• Skills: Empowering women and girls to acquire skills to become both ICT users and creators in the digital world as well as in broader STEM (science, technology, engineering and maths) fields; and
  • Leadership: Promoting leadership opportunities for women in the digital workforce including women’s entrepreneurship.

The work of EQUALS can be followed at:

Despite all of the global initiatives undertaken so far to use technology to empower women, digital inequality has increased.  As UNESCO reported in March 2017 “the global Internet user gender gap grew from 11% in 2013 to 12% in 2016, with the estimated gap highest in Least Developed Countries (LDCs) (31%) and Africa (23%). Moreover, Internet penetration rates remain higher from men than women in all regions of the world”.  EQUALS aims to use new approaches to reverse this trend, ensuring that women across the world have the access, skills and leadership to enable them to benefit from ICTs to the same extent as do men.

Making money from meeting the SDGs? An overarching approach to sustainable development

I am delighted to have been asked to moderate the session on “Making money from meeting the SDGs?” at ITU Telecom World in Bangkok on Monday 14th November (4:45 PM – 6:00 PM, Jupiter 10), although I wonder a little why I have been chosen for this task given my past criticisms of the SDGs!  Perhaps the “?” in the session title will give me a little freedom to explore some of the many challenges and complexities in this theme.  Following in the footsteps of the Millennium Development Goals (2000), the globally agreed Sustainable Development Goals (SDGs) still generally focus on the idea that economic growth will eliminate poverty; indeed, they assert that poverty can truly be ended.  This is a myth, and a dangerous one. For those who define poverty in a relative sense, poverty will always be with us.  It can certainly be reduced, but never ended.   It is therefore good to see the SDGs also focusing on social inclusion, with SDG 10 explicitly addressing inequality.  We need to pay much more attention to ways through which ICTs can thus reduce inequality, rather than primarily focusing on their contribution to economic growth, which has often actually led to increasing inequality.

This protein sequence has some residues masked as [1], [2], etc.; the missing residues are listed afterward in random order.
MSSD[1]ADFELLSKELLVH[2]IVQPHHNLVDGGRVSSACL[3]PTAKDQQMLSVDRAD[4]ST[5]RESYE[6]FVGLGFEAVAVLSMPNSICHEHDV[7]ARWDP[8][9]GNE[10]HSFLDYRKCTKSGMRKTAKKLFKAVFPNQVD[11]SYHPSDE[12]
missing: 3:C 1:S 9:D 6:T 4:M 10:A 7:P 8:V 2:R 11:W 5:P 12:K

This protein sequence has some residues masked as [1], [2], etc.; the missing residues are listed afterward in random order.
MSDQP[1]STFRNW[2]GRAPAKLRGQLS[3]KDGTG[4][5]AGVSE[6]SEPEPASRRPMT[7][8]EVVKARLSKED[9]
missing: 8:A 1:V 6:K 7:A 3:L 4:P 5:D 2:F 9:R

This session will explore the implications of such tensions specifically for the role of ICT businesses in delivering the SDGs.  Key questions to be examined include: